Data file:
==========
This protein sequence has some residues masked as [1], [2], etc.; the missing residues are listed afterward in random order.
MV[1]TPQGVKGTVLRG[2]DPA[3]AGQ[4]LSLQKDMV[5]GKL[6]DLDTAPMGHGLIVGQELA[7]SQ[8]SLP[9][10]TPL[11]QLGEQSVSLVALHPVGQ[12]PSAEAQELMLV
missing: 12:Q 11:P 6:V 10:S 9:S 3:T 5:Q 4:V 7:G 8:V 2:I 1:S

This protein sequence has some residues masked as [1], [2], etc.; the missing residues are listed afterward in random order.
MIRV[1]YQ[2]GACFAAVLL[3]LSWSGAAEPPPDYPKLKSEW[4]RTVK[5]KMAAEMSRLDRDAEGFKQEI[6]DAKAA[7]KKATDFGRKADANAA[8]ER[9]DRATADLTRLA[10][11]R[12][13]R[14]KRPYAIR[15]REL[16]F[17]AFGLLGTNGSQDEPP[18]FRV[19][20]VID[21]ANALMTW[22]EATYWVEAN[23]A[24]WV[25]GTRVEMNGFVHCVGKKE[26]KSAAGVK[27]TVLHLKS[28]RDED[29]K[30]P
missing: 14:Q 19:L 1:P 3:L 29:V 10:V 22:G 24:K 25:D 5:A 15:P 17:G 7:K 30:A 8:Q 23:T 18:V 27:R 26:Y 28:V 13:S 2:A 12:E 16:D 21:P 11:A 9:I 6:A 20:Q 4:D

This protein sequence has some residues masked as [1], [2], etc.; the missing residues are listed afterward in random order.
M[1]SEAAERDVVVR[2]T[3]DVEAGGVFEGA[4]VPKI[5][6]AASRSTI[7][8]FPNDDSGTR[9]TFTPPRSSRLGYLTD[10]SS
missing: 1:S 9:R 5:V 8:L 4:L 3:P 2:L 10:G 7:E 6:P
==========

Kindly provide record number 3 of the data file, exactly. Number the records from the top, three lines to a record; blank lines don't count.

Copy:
This protein sequence has some residues masked as [1], [2], etc.; the missing residues are listed afterward in random order.
M[1]SEAAERDVVVR[2]T[3]DVEAGGVFEGA[4]VPKI[5][6]AASRSTI[7][8]FPNDDSGTR[9]TFTPPRSSRLGYLTD[10]SS
missing: 1:S 9:R 5:V 8:L 4:L 3:P 2:L 10:G 7:E 6:P